In this article, we will have a look at caching support in Spring boot, how to configure it and use it to cache objects, update cache and remove objects from cache.

What is Caching
Caching means storing objects or data in a separate area. This area is called cache.
Cache can be a database, in-memory, a server depending on the implementation.

With Caching enabled, the application first looks for the required object in the cache instead of fetching it from the database or actual data store.
If it cannot find the object in cache, only then it accesses the database.

Caching is used to make data access faster since the object or data is fetched from the database only the first time when it is required. Subsequently, it is fetched from the cache and database is not accessed.
Thus, caching improves the performance of an application.
Spring Cache
Spring boot provides support for caching. You can use any of the external cache providers to cache objects.
Below is the control flow of a Spring boot application with caching enabled.
Spring boot caching flow
If Spring boot does not detect any of the cache providers, then it uses ConcurrentHashMap to store data.
Using the default cache provider is not recommended for production but it is fine to understand Spring boot caching.

Following are the cache providers supported by Spring boot caching

  1. JCache(EhCache 3, Hazelcast, Infinispan, and others)
  2. EhCache 2.x
  3. Hazelcast
  4. Infinispan
  5. Couchbase
  6. Redis
  7. Caffeine
  8. Simple

Separate configuration is required if any of these cache providers is used. This article will only cover default Spring boot caching support.

Spring cache configuration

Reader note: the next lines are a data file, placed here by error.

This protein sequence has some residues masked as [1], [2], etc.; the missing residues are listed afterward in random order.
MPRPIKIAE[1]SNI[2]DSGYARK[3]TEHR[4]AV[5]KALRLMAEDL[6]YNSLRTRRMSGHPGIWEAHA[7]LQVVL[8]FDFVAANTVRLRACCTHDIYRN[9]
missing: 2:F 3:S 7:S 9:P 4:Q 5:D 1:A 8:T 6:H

For adding Sping boot caching support, you need to add the following dependency to the project. This will add the corresponding jars to the classpath.
Maven

<dependency>
    <groupId>org.springframework.boot</groupId>
    <artifactId>spring-boot-starter-cache</artifactId>
    <version>2.3.4.RELEASE</version>
</dependency>

Gradle

compile group: ‘org.springframework.boot’, name: ‘spring-boot-starter-cache’, version: ‘2.3.4.RELEASE’

Spring cache annotations
Following are the annotations that you need to add caching support to Spring boot application.

1. @EnableCaching
This annotation is used to inform Spring boot that we want to use caching in this application.
This annotation may be applied over Spring boot main class as shown below.

@SpringBootApplication
@ComponentScan("com.codippa")
@EnableCaching
public class CachingApplication {

  public static void main(String[] args) {
    SpringApplication.run(CachingApplication.class, args);
  }

}

Or it can also be applied over a Spring configuration class as below.

@Configuration
@EnableCaching
public class AppConfig {

}

If you are using the default CacheManager and you do not want to customize it, then there is no need to create a separate class to apply @EnableCaching.

Default Cache manager can be customized using a CacheManagerCustomizer bean as shown below.
In this case, you can create a separate @Configuration class and apply @EnableCaching there.

@Configuration
@EnableCaching
public class CacheConfigurer {
  @Bean
  public CacheManagerCustomizer<ConcurrentMapCacheManager> cacheManagerCustomizer() {
     return new CacheManagerCustomizer<ConcurrentMapCacheManager>() {
         @Override
         public void customize(ConcurrentMapCacheManager cacheManager) {
             cacheManager.setAllowNullValues(false);
         }
     };
  }
}

This code will not allow null values to be cached.

You can also create a class that implements CacheManagerCustomizer interface and implement its customize() method.
Thus, above code may also be replaced by

@Component
@EnableCaching
public class CacheCustomizer implements CacheManagerCustomizer<ConcurrentMapCacheManager>{
  
  @Override
  public void customize(ConcurrentMapCacheManager cacheManager) {
    cacheManager.setAllowNullValues(false);  
  }
}

BUT, all this is not required if you do not want any customizations. Simply add @EnableCaching over main class and you are good to go.

2. @Cacheable
After we have informed Spring that we need to support caching, we need to tell what objects we want to cache.
This is done by using @Cacheable annotation.

This annotation is applied over a method and the return value of that method is automatically cached by Spring.
If it is applied over a class, then it adds caching behavior to all the methods of this class and the return values from all the methods are cached.
Example,

@Cacheable("posts")
public Post findById(Integer postId) {
  // fetch post from database
}

When a request to fetch a post arrives, Spring boot will look for it in the cache named “posts”.